horrorbusiness wrote:does anyone have predictions of what our essays will be on? besides professional responsibility, which seems like it certainly will be. can we assume they won't test on the same exact subtopics as july 2014? lol.

Remedies appeared in every one of the past 5? administrations, so I'd keep an eye out for that. PR is practically a given.

Generally I wouldn't worry too much about predictions and instead do your best to broadly learn everything. Going off predictions is too risky because no one can predict with 100% accuracy.

Instead, you can try to compensate for any lack of skills or confidence in a particular subject DURING test day (which I've mentioned before and will again next month if I remember).

redblueyellow
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Re: July 2015 California Bar Exam

Postby redblueyellow » Fri Jun 19, 2015 4:14 am

What does liquidated damages mean in this context?

"A debtor's liquidated and undisputed $2,000 debt to a creditor was due on March 1. When the debt was still
unpaid on April 15, the creditor told the debtor that if the debtor promised to pay the $2,000 on or before
November 1, then the creditor would not sue to collect the debt. The debtor orally agreed. On May 1, the
creditor sued the debtor to collect the debt that had become due on April 1. The debtor moved to dismiss the
creditor's complaint."

Should the court grant the debtor's motion? 

Answer:

No, because there was no consideration to support the creditor's promise not to sue.

Explanation: The law supports the settlement of debts and claims. However, consideration is required
for a settlement to be enforceable. Under the preexisting duty rule, the creditor's promise to forbear from suing
to collect was not supported by consideration from the debtor, because the amount due was liquidated and the
debtor promised to do nothing more than he was already obligated to do. The creditor's promise was not
supported by consideration from the debtor because it allowed for payment of an undisputed amount, $2,000,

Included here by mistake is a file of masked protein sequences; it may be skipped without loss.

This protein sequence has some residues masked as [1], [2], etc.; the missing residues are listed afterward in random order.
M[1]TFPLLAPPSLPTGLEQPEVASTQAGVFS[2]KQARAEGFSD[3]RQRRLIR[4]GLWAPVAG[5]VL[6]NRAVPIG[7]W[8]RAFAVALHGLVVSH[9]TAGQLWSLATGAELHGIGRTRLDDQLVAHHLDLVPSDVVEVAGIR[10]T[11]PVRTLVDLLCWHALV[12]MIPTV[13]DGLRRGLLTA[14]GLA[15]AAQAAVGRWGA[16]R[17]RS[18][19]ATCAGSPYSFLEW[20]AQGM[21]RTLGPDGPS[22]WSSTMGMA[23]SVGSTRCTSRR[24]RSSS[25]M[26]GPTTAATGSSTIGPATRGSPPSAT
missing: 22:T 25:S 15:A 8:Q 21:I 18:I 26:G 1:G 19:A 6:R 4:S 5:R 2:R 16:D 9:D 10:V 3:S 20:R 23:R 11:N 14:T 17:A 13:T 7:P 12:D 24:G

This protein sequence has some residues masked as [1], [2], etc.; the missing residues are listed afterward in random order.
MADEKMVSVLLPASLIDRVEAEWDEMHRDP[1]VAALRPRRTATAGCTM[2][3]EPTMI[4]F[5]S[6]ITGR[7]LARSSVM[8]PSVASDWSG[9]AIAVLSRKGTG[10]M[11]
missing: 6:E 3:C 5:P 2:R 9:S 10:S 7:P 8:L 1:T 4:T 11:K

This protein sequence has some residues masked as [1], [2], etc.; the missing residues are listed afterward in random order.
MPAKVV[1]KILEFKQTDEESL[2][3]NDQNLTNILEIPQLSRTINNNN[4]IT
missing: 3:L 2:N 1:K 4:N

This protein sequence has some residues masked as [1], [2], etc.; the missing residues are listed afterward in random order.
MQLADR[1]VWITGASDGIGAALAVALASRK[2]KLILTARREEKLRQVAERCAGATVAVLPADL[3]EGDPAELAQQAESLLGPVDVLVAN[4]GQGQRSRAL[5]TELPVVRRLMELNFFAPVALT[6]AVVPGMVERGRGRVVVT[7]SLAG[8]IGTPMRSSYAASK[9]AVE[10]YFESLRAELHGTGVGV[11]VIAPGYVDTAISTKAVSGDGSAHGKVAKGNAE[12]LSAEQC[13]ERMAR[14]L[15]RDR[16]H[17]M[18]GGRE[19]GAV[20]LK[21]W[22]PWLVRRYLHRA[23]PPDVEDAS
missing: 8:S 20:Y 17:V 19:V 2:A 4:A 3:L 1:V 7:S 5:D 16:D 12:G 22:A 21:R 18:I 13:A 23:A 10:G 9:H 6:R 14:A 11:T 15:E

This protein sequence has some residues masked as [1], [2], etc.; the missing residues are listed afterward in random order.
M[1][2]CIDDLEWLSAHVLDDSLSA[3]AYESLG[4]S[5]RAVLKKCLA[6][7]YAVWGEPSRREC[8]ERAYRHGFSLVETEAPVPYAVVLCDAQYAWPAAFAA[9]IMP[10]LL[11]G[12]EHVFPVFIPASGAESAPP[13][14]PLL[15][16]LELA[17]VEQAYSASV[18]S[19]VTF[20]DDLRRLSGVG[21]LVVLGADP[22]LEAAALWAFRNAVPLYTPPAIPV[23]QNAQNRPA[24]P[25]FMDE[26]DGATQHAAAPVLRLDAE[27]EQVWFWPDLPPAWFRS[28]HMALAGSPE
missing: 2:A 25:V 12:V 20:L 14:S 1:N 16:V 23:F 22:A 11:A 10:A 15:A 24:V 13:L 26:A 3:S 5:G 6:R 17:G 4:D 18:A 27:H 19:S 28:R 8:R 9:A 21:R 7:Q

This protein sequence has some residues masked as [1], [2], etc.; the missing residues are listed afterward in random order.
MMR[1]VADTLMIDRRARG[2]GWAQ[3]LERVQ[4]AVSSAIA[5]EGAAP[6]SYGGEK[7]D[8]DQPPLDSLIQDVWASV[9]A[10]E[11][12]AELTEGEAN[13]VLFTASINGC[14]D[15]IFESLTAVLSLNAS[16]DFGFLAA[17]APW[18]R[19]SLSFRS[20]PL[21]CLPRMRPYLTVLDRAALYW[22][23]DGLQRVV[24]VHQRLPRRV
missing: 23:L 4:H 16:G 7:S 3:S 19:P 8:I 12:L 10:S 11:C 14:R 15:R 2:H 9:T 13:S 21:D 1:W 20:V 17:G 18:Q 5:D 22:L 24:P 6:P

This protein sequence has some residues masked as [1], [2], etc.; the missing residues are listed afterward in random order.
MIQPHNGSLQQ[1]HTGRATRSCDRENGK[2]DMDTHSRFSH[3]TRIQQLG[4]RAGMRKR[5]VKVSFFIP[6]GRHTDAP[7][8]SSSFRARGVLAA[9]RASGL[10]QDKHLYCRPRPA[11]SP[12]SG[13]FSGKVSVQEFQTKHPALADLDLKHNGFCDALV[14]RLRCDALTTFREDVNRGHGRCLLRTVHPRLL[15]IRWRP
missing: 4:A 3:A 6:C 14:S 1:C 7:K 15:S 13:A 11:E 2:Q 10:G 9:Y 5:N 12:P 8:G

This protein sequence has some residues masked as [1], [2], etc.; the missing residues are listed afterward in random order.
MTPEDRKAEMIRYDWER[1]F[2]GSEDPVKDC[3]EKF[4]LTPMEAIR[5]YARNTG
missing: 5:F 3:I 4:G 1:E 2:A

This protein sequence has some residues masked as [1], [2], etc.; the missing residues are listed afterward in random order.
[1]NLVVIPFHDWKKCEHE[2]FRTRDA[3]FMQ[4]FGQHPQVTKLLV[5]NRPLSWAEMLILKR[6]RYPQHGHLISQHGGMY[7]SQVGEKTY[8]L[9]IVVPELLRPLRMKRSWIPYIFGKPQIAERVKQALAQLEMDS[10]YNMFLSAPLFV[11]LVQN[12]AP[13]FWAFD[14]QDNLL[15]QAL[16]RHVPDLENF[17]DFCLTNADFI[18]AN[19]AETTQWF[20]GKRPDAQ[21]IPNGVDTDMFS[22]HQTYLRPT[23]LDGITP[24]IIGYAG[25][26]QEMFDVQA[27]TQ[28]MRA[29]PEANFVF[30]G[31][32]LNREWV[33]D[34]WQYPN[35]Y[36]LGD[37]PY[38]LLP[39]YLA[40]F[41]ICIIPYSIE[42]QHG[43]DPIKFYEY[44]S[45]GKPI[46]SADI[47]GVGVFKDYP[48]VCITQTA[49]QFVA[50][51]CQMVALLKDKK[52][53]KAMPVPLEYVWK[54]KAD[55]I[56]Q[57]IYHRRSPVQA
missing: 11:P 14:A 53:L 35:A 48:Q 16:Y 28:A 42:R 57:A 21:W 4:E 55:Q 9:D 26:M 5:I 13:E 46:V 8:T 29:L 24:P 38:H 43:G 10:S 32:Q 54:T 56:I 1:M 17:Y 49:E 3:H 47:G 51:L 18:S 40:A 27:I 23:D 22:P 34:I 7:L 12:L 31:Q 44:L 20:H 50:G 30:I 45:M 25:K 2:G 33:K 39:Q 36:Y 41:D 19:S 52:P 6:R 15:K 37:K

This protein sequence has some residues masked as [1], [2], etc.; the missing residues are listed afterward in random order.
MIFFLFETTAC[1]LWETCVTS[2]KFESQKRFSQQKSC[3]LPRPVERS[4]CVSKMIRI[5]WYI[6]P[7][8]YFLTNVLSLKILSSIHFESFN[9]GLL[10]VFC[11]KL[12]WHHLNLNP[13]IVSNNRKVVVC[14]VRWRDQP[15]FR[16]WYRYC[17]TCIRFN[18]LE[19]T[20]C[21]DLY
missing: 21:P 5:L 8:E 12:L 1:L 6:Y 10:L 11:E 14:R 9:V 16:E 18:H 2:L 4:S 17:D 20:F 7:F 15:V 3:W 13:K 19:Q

after the time for payment of the debt had passed. 

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Pleasye
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Re: July 2015 California Bar Exam

Postby Pleasye » Fri Jun 19, 2015 1:54 pm

redblueyellow wrote:What does liquidated damages mean in this context?

"A debtor's liquidated and undisputed $2,000 debt to a creditor was due on March 1. When the debt was still
unpaid on April 15, the creditor told the debtor that if the debtor promised to pay the $2,000 on or before
November 1, then the creditor would not sue to collect the debt. The debtor orally agreed. On May 1, the
creditor sued the debtor to collect the debt that had become due on April 1. The debtor moved to dismiss the
creditor's complaint."

Should the court grant the debtor's motion? 

Answer:

No, because there was no consideration to support the creditor's promise not to sue.

Explanation: The law supports the settlement of debts and claims. However, consideration is required
for a settlement to be enforceable. Under the preexisting duty rule, the creditor's promise to forbear from suing
to collect was not supported by consideration from the debtor, because the amount due was liquidated and the
debtor promised to do nothing more than he was already obligated to do. The creditor's promise was not
supported by consideration from the debtor because it allowed for payment of an undisputed amount, $2,000,
after the time for payment of the debt had passed. 


There are no liquidated damages in this question. The debt is just liquidated, meaning it is clear and undisputed by both parties (the debtor does not claim to owe less/not owe any money at all).

ilovetheatre
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Re: July 2015 California Bar Exam

Postby ilovetheatre » Fri Jun 19, 2015 6:21 pm

Where do I go to purchase/download SofTest for the CA bar? When I took the bar in another state, the SofTest registration link was sent in early June. I paid the CA laptop fee, but how do I get SofTest for the exam? TIA.